Each dog comes with a special story of its own. One of the most memorable ones is of a pitbull she saved two years ago. It was suffering from dermatitis and had been abandoned at a landfill for more than 10 days. No one dared approach the seriously ill and aggressive animal. Eating trash for days had ruined the dog’s intestine, which bled whenever it moved.

People told her to feed the sick dog and leave him to his fate. There was nothing else that could be done. But that was not possible for Thuy. For more than a month, she took the dog to many veterinary hospitals and clinics in town, but they could not save the pitbull. Then she found a clinic in Ho Chi Minh City, around 200 km away, where they promised to do their best to save its life if she took it to them.

Thuy’s husband, a retired soldier, rented a four-seat car and drove his wife and the pitbull to Saigon. Five days later, they rented another one to go home.

The name she gives to all her dogs attest to their story or their personality. One, Phao Hoa (Fireworks), got the name because it was prone to farting a lot. The golden retriever became Hero for overcoming parasites, blood issues and a broken backbone.

With no medical experience, Thuy had to rely completely on local clinics, initially. Today, she is a pro at taking care of them, having learnt a lot of things from the Internet and actual practice.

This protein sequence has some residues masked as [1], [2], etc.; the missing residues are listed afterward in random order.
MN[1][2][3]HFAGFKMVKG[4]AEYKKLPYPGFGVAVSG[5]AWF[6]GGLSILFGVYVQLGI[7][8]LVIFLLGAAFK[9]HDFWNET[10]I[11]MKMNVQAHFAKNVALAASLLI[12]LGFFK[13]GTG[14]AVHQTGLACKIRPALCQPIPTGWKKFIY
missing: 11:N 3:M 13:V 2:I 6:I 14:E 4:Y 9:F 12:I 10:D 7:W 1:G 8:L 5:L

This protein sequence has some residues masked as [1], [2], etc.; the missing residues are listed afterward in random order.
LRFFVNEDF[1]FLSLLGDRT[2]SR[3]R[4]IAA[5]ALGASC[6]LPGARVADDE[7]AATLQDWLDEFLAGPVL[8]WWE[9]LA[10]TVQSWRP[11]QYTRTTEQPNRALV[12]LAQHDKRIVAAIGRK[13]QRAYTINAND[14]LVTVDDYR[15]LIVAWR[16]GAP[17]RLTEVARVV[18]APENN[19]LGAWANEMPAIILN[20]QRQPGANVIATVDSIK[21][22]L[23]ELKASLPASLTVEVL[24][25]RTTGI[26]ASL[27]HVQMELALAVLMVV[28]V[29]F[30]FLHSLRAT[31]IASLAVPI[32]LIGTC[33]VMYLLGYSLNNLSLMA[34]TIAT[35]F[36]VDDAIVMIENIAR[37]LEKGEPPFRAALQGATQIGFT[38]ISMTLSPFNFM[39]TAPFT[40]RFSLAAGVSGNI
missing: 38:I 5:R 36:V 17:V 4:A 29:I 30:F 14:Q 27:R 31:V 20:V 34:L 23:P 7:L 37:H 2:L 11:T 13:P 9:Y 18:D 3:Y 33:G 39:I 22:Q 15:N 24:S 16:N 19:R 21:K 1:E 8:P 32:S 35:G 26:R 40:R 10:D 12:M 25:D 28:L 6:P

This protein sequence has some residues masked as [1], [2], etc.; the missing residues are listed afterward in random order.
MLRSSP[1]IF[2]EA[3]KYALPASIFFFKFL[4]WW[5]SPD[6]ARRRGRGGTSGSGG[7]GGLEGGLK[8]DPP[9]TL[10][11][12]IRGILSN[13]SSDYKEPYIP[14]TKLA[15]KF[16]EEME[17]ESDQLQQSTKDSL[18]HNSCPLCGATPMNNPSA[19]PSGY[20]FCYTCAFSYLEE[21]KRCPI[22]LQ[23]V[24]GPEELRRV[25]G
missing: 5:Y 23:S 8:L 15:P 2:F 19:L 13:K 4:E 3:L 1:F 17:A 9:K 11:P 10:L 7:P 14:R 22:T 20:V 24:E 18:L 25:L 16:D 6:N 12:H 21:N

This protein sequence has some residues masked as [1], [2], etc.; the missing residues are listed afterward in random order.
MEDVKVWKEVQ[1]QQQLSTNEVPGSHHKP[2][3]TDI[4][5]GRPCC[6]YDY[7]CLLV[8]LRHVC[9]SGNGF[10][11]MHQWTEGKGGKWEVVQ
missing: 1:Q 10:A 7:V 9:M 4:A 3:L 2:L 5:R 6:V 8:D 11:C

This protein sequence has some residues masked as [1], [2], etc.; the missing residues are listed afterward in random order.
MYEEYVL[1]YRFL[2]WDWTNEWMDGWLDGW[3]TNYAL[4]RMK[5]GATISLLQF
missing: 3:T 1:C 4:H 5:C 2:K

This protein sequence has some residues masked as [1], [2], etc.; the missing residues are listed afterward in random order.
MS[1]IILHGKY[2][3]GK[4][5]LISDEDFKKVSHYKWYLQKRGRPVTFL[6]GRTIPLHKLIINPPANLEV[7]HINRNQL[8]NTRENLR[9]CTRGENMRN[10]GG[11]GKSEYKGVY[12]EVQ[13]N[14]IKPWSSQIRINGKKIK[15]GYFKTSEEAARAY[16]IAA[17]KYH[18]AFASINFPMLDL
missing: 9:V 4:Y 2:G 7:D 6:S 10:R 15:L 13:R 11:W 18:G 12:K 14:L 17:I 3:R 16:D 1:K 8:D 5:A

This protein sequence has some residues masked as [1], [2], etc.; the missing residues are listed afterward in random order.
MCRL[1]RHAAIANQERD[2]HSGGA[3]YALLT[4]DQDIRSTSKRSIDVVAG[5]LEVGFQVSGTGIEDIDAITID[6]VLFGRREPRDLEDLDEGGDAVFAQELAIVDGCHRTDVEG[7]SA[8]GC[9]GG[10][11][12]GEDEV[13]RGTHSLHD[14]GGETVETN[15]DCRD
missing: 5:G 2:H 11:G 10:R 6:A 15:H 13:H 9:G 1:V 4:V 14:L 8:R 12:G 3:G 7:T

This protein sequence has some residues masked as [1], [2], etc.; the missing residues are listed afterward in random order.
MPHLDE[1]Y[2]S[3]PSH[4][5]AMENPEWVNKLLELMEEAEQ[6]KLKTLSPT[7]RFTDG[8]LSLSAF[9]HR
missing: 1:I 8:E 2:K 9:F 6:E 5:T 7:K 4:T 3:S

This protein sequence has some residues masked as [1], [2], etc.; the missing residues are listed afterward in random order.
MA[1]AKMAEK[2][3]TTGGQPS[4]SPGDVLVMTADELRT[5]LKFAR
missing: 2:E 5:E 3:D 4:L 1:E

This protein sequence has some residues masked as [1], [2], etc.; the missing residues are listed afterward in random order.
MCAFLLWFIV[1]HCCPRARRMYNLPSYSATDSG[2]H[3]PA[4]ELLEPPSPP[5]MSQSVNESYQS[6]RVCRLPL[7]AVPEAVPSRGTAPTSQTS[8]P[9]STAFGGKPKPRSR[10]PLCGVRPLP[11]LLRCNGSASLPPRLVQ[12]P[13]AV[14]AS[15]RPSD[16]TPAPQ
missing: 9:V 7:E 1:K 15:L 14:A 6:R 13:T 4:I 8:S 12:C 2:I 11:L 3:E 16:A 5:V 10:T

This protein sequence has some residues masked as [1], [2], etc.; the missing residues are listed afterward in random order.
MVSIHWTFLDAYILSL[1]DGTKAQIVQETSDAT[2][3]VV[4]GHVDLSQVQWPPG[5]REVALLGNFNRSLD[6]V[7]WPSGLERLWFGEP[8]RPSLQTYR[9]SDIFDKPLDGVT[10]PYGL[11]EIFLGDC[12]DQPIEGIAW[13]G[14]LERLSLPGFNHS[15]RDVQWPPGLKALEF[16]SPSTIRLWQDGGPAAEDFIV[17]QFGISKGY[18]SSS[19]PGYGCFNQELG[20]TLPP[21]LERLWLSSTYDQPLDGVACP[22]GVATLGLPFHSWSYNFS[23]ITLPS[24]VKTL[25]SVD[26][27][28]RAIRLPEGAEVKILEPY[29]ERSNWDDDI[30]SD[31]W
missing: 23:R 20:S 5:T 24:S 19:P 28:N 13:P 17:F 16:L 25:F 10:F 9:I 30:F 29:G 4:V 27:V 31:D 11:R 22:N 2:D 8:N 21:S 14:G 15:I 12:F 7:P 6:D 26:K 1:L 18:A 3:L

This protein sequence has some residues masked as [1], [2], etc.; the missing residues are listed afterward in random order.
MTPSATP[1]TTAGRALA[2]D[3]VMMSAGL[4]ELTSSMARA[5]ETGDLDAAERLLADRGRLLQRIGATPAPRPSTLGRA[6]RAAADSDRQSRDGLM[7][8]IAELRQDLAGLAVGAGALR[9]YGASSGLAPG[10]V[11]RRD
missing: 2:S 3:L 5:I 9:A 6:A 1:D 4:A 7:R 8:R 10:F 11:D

"The only thing I have not done is a surgery," she said, adding that she now can inject vaccines and medicines for the dogs on her own.

Fellow dog lovers are impressed and awed by Thuy’s work.

"She must love them a lot as she never hesitates to shower a dog with a lot of mites and scabies. I would be shivering, and can never do it like her," said Thanh Ha, who follows Thuy’s activities on Facebook.

Once she’s done treating a dog, Thuy hopes it can find a new family to love and take care of them.

"They are safe and well fed here, but I do not have time to take care of around 50 dogs," she said.

However, she does not give away her dogs to anyone who asks for one. She once gave one to a woman she’d met online. The woman used to visit her place to play with the dogs and even bathe them. The first night she took the dog away, however, she did not send a video as promised.

Guessing there was something wrong, Thuy visited the woman’s place in the middle of the night and learnt that the dog had been sold for VND300,000 ($13). Thuy insisted on asking the woman to take her to the dog’s new house and got him back. Since then, she only gives her canine wards to relatives and friends after making sure they would love and take care of the dogs responsibly.